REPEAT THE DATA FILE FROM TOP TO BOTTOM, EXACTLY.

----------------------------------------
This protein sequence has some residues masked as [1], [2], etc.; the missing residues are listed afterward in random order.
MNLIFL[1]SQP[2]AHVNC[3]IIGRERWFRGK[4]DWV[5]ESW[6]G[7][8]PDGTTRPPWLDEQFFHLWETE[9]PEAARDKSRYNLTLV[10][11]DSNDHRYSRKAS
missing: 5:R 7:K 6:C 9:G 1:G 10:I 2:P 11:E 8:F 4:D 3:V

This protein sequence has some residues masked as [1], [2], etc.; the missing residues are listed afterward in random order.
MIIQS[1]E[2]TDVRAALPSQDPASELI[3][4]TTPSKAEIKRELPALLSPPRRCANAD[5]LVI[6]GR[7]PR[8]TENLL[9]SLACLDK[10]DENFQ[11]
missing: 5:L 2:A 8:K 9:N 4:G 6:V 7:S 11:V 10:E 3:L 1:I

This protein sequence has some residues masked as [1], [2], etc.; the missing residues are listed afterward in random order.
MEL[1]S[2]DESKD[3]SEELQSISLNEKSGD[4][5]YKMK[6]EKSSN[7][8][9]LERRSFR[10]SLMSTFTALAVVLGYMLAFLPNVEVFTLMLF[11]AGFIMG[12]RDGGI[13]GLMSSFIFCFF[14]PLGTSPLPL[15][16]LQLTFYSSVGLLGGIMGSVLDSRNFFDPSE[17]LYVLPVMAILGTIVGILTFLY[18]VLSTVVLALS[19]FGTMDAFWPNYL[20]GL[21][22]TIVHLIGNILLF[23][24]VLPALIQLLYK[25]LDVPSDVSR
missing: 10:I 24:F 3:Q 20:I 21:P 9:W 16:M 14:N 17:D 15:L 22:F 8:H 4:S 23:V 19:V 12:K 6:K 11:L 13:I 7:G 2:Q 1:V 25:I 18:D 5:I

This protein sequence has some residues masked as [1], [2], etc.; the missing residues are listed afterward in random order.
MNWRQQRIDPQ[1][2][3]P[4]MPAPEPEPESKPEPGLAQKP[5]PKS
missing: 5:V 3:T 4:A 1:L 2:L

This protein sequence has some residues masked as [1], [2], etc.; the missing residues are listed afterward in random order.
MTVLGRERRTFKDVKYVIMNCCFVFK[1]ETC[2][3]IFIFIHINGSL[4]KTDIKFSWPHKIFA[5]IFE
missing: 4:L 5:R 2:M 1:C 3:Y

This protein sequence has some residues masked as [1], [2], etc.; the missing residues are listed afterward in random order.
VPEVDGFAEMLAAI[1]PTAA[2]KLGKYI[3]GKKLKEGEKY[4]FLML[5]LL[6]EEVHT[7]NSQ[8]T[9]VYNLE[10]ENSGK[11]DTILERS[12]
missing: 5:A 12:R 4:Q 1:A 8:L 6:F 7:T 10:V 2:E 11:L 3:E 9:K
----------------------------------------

This protein sequence has some residues masked as [1], [2], etc.; the missing residues are listed afterward in random order.
MNLIFL[1]SQP[2]AHVNC[3]IIGRERWFRGK[4]DWV[5]ESW[6]G[7][8]PDGTTRPPWLDEQFFHLWETE[9]PEAARDKSRYNLTLV[10][11]DSNDHRYSRKAS
missing: 5:R 7:K 6:C 9:G 1:G 10:I 2:P 11:E 8:F 4:D 3:V

This protein sequence has some residues masked as [1], [2], etc.; the missing residues are listed afterward in random order.
MIIQS[1]E[2]TDVRAALPSQDPASELI[3][4]TTPSKAEIKRELPALLSPPRRCANAD[5]LVI[6]GR[7]PR[8]TENLL[9]SLACLDK[10]DENFQ[11]
missing: 5:L 2:A 8:K 9:N 4:G 6:V 7:S 11:V 10:E 3:L 1:I

This protein sequence has some residues masked as [1], [2], etc.; the missing residues are listed afterward in random order.
MEL[1]S[2]DESKD[3]SEELQSISLNEKSGD[4][5]YKMK[6]EKSSN[7][8][9]LERRSFR[10]SLMSTFTALAVVLGYMLAFLPNVEVFTLMLF[11]AGFIMG[12]RDGGI[13]GLMSSFIFCFF[14]PLGTSPLPL[15][16]LQLTFYSSVGLLGGIMGSVLDSRNFFDPSE[17]LYVLPVMAILGTIVGILTFLY[18]VLSTVVLALS[19]FGTMDAFWPNYL[20]GL[21][22]TIVHLIGNILLF[23][24]VLPALIQLLYK[25]LDVPSDVSR
missing: 10:I 24:F 3:Q 20:I 21:P 9:W 16:M 14:N 17:D 15:L 22:F 8:H 4:S 23:V 19:V 12:K 6:K 11:L 13:I 7:G 2:Q 1:V 25:I 18:D 5:I

This protein sequence has some residues masked as [1], [2], etc.; the missing residues are listed afterward in random order.
MNWRQQRIDPQ[1][2][3]P[4]MPAPEPEPESKPEPGLAQKP[5]PKS
missing: 5:V 3:T 4:A 1:L 2:L

This protein sequence has some residues masked as [1], [2], etc.; the missing residues are listed afterward in random order.
MTVLGRERRTFKDVKYVIMNCCFVFK[1]ETC[2][3]IFIFIHINGSL[4]KTDIKFSWPHKIFA[5]IFE
missing: 4:L 5:R 2:M 1:C 3:Y

This protein sequence has some residues masked as [1], [2], etc.; the missing residues are listed afterward in random order.
VPEVDGFAEMLAAI[1]PTAA[2]KLGKYI[3]GKKLKEGEKY[4]FLML[5]LL[6]EEVHT[7]NSQ[8]T[9]VYNLE[10]ENSGK[11]DTILERS[12]
missing: 5:A 12:R 4:Q 1:A 8:L 6:F 7:T 10:V 2:E 11:L 3:E 9:K